Why no-one wants to pay for IT support
Gavin Livingstone, Bryley Systems Inc.
I’d be rich if I had a $5 dollar bill (inflation) every time I heard:
- “My son/daughter/niece/nephew (pick one) who is only 2/4/6/8 (pick one) years old was able to solve my computer problem; why do I need you?”
- Lisa, a senior VP in our marketing department, handles our IT.”
- “I’m moving to the Cloud, so I won’t need IT support.”
- “I looked up the answer on Google; it was easy to fix.”
Sure, anyone with technical interest and aptitude can address IT-support issues, particularly those at the lower, end-user level (comprised of printers, computers, and mobile devices). Many organizations have that one Lisa/Joe/Patty who helps with IT-support issues (in addition to working their full-time job) or is the dedicated IT resource within the organization; they feel it is cost-effective to have an internal IT person or an IT department, often citing the need for a warm body onsite who can respond instantly, particularly when the President can’t sync her iPhone.
However, IT is a complex field with many moving parts; it is difficult to be proficient, let alone expert, in all areas. For example:
- Lisa designed the computer network to be reliable, secure, and robust, but is overqualified (and not cost-effective) helping someone print a document.
- Joe can change toners, but does not know what to do when the Internet is down; especially troublesome when your primary application is Cloud-based.
- Patty configures Windows desktop computers and iPhones for employees, but cannot verify that the firewall is doing its job.
Basically, IT is a multi-facet discipline; successful IT support personnel have:
- An understanding of the components (desktop computers, mobile devices, servers, firewalls, routers, Cloud, etc.) and their interdependencies.
- A step-by-step troubleshooting mentality that works well under pressure.
- A willingness to stay current with constantly changing and emerging topics.
IT is an expense, but also an enabler; it is usually fundamental to an organization’s success, often representing an opportunity to get ahead of a less-savvy competitor. Given the breadth of technology options and the potential to develop new business or reduce costs, more organizations trust (and outsource) their critical IT functions to a Managed IT Services Provider (MSP) or a Total IT Services Provider (TSP).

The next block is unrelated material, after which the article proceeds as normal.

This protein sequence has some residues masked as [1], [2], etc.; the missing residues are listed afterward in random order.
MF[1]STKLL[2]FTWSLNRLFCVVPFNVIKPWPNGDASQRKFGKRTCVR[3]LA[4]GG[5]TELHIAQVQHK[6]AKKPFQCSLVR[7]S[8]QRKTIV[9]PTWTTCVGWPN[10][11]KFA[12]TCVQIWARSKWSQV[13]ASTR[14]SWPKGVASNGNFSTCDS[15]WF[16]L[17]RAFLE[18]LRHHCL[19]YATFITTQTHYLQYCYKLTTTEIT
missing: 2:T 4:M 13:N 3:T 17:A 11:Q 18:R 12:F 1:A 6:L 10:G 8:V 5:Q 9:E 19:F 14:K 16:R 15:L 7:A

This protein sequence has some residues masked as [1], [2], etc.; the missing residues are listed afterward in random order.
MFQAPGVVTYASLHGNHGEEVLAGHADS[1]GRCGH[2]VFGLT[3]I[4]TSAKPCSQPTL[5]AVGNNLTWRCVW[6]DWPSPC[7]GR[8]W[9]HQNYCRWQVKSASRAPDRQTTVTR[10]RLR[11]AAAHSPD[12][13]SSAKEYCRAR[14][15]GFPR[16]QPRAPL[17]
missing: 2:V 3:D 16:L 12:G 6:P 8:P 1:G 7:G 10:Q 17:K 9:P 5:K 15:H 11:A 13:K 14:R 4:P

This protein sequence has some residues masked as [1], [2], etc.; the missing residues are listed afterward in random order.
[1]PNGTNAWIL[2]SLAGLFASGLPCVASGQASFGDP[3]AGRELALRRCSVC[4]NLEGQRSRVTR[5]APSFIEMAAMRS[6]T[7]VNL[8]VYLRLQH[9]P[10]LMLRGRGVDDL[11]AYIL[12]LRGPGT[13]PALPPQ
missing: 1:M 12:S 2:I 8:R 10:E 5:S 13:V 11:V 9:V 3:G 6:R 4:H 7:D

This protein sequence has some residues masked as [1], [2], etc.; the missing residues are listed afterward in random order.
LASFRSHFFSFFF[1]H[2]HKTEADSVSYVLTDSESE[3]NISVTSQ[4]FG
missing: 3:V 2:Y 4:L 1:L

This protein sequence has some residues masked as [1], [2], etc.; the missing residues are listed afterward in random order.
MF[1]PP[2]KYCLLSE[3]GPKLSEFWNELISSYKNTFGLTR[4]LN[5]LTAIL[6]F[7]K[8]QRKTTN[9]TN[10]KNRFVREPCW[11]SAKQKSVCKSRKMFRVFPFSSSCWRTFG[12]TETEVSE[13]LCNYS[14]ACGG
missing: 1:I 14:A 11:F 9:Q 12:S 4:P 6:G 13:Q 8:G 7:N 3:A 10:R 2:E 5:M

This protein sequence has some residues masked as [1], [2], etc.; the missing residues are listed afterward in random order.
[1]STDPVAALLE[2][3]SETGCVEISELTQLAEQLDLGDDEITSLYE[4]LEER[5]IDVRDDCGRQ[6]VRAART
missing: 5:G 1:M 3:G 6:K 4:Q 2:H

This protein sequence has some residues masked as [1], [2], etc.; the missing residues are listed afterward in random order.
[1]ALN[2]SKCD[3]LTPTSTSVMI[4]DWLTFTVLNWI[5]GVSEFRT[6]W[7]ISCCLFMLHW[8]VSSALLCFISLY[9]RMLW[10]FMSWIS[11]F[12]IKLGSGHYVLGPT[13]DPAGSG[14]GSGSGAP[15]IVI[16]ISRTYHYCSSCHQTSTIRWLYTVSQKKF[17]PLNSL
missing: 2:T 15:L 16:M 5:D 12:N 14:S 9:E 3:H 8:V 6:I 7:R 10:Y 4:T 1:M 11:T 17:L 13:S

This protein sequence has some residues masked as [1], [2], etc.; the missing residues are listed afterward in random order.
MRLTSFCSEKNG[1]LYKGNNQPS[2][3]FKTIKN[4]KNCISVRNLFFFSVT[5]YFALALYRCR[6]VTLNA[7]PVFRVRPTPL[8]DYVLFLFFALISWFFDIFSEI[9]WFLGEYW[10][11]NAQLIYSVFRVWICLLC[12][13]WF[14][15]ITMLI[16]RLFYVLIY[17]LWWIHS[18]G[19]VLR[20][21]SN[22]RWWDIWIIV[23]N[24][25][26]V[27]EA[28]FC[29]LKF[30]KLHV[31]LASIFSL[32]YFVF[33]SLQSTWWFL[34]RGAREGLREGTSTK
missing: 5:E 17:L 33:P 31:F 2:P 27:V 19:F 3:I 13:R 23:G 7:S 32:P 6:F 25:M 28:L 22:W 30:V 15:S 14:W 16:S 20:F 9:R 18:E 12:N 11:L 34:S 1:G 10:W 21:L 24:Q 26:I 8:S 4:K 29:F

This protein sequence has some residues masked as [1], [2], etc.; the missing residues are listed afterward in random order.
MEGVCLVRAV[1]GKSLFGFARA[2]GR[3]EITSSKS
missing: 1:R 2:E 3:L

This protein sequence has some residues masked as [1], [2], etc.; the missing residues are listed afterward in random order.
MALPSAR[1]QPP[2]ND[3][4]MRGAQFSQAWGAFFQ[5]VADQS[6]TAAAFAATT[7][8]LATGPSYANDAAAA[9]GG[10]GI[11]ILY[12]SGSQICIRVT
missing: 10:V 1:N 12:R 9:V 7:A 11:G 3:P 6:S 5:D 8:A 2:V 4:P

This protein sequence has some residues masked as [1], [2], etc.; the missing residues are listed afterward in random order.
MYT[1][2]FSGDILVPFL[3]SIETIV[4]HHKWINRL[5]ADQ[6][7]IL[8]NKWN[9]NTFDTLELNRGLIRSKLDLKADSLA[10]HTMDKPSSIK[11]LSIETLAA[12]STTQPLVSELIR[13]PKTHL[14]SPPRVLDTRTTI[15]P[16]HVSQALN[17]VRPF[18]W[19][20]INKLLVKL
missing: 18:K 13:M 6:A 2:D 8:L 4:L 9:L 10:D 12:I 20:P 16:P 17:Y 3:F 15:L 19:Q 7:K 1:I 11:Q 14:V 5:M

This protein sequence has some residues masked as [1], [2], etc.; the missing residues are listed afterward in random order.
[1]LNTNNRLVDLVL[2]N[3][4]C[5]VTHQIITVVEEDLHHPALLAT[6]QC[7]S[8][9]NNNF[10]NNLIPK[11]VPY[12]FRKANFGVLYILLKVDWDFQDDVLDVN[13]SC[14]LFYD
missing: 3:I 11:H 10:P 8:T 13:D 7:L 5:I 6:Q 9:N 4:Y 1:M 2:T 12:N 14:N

Truly effective MSP/TSP companies are dedicated to remaining IT savvy while focused on the business requirements and concerns of their clients. These companies share similar characteristics:
- A broad, experienced service team with varying levels of competence:
- Technician (Level-1) – End-user oriented and experienced in the devices common to end-users: Mobile devices, PCs, MACs, printers, scanners, and the like. They should work well with others, be experienced in end-user operating systems (Microsoft Windows, Google Android, MAC iOS), and have excellent troubleshooting skills.
- Engineer (Level-2) – Network-device oriented and experienced in Cloud, servers, virtualization, Ethernet switches, firewalls, routers, Wireless Access Points, and other network devices. They must be good troubleshooters and understand network-level IT components.
- Consultant (Level-3) – Implementers of Cloud-based solutions and local and wide-area networks. Social skills are expected; business skills are a must.
- Chief Technical Officers (God-level) – Architects of Cloud-based/ hybrid-Cloud solutions and wide area networks. They must understand the technical functionality of all of the moving parts, while keeping the business needs and consequences in clear focus.
- A proven, capable management team that can focus technicians, engineers, and consultants on the tasks at hand while preparing them, skill-wise, for an ever-changing world.
- A defined set of business-oriented processes designed to manage, optimize, and secure (coincidently, Manage ● Optimize ● Secure is our tagline) their client’s network environments. These processes are not static, but tend to be ever-evolving and striving toward proactive automation and perfection.
- IT is a complex, changing discipline of multiple levels,
- IT can enable new opportunities or reduce costs,
- IT can make or break an organization, and
- MSPs/TSPs can maximize your IT potential!